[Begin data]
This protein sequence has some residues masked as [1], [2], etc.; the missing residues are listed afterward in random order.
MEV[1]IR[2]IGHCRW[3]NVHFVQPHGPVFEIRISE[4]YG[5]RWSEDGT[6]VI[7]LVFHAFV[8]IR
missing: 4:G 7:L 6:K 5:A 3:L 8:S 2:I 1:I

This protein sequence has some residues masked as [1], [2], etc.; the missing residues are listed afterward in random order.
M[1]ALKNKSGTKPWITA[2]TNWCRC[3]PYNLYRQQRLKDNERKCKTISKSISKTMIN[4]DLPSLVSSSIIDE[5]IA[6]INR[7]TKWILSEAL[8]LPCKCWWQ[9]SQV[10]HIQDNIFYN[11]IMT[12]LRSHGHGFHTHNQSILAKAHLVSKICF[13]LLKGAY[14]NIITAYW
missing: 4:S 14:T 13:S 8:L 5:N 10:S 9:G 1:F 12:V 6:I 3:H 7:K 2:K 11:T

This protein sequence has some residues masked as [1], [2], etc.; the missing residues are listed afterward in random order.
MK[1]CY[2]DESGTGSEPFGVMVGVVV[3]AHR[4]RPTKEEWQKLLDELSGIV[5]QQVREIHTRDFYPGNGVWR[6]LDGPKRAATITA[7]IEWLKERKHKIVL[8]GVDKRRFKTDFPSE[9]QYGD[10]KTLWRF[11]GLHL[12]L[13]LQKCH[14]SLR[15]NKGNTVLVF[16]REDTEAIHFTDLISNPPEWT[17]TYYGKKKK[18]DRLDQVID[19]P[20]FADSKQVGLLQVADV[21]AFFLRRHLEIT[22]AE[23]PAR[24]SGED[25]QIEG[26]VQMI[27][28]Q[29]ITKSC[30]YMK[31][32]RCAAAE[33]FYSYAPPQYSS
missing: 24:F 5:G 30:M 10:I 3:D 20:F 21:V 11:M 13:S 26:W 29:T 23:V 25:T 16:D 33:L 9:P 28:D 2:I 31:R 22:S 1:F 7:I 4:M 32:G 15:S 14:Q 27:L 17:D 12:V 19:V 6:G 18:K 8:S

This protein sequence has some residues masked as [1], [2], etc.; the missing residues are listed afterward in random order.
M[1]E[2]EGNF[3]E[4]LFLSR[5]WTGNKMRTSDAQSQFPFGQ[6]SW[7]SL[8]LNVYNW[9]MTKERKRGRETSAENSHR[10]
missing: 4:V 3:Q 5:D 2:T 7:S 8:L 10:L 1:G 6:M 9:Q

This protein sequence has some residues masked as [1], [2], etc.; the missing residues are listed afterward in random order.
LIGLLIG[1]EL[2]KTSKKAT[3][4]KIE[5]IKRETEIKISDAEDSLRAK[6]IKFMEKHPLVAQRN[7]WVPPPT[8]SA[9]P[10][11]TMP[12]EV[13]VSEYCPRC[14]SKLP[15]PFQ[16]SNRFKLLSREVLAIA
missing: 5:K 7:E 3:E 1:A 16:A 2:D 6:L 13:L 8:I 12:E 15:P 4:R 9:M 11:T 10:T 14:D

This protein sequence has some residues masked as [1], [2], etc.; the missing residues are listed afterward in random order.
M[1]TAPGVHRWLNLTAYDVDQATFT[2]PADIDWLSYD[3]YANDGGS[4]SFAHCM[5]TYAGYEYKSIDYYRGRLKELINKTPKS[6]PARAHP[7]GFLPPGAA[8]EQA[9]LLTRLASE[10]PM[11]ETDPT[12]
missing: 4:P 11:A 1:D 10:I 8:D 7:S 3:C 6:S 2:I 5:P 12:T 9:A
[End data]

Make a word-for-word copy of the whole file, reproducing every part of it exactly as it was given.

This protein sequence has some residues masked as [1], [2], etc.; the missing residues are listed afterward in random order.
MEV[1]IR[2]IGHCRW[3]NVHFVQPHGPVFEIRISE[4]YG[5]RWSEDGT[6]VI[7]LVFHAFV[8]IR
missing: 4:G 7:L 6:K 5:A 3:L 8:S 2:I 1:I

This protein sequence has some residues masked as [1], [2], etc.; the missing residues are listed afterward in random order.
M[1]ALKNKSGTKPWITA[2]TNWCRC[3]PYNLYRQQRLKDNERKCKTISKSISKTMIN[4]DLPSLVSSSIIDE[5]IA[6]INR[7]TKWILSEAL[8]LPCKCWWQ[9]SQV[10]HIQDNIFYN[11]IMT[12]LRSHGHGFHTHNQSILAKAHLVSKICF[13]LLKGAY[14]NIITAYW
missing: 4:S 14:T 13:S 8:L 5:N 10:S 9:G 1:F 12:V 6:I 3:H 7:K 2:K 11:T

This protein sequence has some residues masked as [1], [2], etc.; the missing residues are listed afterward in random order.
MK[1]CY[2]DESGTGSEPFGVMVGVVV[3]AHR[4]RPTKEEWQKLLDELSGIV[5]QQVREIHTRDFYPGNGVWR[6]LDGPKRAATITA[7]IEWLKERKHKIVL[8]GVDKRRFKTDFPSE[9]QYGD[10]KTLWRF[11]GLHL[12]L[13]LQKCH[14]SLR[15]NKGNTVLVF[16]REDTEAIHFTDLISNPPEWT[17]TYYGKKKK[18]DRLDQVID[19]P[20]FADSKQVGLLQVADV[21]AFFLRRHLEIT[22]AE[23]PAR[24]SGED[25]QIEG[26]VQMI[27][28]Q[29]ITKSC[30]YMK[31][32]RCAAAE[33]FYSYAPPQYSS
missing: 24:F 5:G 30:M 10:I 3:D 20:F 21:V 11:M 13:S 26:W 29:T 23:V 25:T 16:D 33:L 9:P 28:D 2:I 31:R 22:S 1:F 7:I 4:M 32:G 15:S 14:Q 27:L 17:D 12:V 19:V 6:G 18:K 8:S

This protein sequence has some residues masked as [1], [2], etc.; the missing residues are listed afterward in random order.
M[1]E[2]EGNF[3]E[4]LFLSR[5]WTGNKMRTSDAQSQFPFGQ[6]SW[7]SL[8]LNVYNW[9]MTKERKRGRETSAENSHR[10]
missing: 4:V 3:Q 5:D 2:T 7:S 8:L 10:L 1:G 6:M 9:Q

This protein sequence has some residues masked as [1], [2], etc.; the missing residues are listed afterward in random order.
LIGLLIG[1]EL[2]KTSKKAT[3][4]KIE[5]IKRETEIKISDAEDSLRAK[6]IKFMEKHPLVAQRN[7]WVPPPT[8]SA[9]P[10][11]TMP[12]EV[13]VSEYCPRC[14]SKLP[15]PFQ[16]SNRFKLLSREVLAIA
missing: 5:K 7:E 3:E 1:A 16:A 2:D 6:L 13:L 8:I 12:E 15:P 4:R 9:M 11:T 10:T 14:D

This protein sequence has some residues masked as [1], [2], etc.; the missing residues are listed afterward in random order.
M[1]TAPGVHRWLNLTAYDVDQATFT[2]PADIDWLSYD[3]YANDGGS[4]SFAHCM[5]TYAGYEYKSIDYYRGRLKELINKTPKS[6]PARAHP[7]GFLPPGAA[8]EQA[9]LLTRLASE[10]PM[11]ETDPT[12]
missing: 4:P 11:A 1:D 10:I 8:D 7:S 3:C 6:S 2:I 5:P 12:T 9:A